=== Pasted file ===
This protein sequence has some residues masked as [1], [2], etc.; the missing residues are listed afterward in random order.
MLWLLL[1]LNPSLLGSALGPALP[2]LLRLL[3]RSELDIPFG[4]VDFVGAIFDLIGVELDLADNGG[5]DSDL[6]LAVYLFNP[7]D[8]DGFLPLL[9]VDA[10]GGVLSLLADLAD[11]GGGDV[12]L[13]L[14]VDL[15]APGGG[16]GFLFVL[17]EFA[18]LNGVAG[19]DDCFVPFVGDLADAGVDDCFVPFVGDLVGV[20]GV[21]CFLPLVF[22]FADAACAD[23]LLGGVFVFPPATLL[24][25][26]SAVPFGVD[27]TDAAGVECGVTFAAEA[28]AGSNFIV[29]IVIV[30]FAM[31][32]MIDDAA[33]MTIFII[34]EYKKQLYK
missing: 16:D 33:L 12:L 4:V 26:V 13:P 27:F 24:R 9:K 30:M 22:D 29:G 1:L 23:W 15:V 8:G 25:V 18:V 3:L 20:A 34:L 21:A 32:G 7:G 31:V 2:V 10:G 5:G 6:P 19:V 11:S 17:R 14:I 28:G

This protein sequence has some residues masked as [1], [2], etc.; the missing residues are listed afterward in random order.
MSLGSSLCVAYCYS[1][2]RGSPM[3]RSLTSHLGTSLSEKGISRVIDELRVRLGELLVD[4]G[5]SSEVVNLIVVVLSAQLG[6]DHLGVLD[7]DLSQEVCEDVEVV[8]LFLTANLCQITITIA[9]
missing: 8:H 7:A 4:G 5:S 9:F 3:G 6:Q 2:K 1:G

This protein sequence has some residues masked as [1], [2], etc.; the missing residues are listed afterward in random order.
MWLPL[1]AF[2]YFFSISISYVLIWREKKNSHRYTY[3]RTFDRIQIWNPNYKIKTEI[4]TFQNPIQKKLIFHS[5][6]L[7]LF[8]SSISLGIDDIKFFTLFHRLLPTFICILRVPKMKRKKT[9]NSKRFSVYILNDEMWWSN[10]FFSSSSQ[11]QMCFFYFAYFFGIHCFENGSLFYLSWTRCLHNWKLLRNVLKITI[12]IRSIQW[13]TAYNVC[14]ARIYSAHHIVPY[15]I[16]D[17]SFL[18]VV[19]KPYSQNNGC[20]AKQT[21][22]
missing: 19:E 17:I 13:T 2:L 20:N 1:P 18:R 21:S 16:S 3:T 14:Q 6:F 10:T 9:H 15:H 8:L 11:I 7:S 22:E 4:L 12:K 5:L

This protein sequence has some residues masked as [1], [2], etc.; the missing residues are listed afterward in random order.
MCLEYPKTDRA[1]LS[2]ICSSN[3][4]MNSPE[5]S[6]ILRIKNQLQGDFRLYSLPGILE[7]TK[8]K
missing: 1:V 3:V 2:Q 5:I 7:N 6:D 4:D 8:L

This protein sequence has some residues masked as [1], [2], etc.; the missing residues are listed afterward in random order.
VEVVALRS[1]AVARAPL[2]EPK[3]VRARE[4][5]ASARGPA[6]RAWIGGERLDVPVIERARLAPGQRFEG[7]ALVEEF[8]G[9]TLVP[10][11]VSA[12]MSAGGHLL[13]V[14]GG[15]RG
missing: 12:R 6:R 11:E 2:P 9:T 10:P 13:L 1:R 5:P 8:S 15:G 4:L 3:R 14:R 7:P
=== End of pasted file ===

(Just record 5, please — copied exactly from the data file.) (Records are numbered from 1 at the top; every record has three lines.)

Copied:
This protein sequence has some residues masked as [1], [2], etc.; the missing residues are listed afterward in random order.
VEVVALRS[1]AVARAPL[2]EPK[3]VRARE[4][5]ASARGPA[6]RAWIGGERLDVPVIERARLAPGQRFEG[7]ALVEEF[8]G[9]TLVP[10][11]VSA[12]MSAGGHLL[13]V[14]GG[15]RG
missing: 12:R 6:R 11:E 2:P 9:T 10:P 13:L 1:R 5:P 8:S 15:G 4:L 3:R 14:R 7:P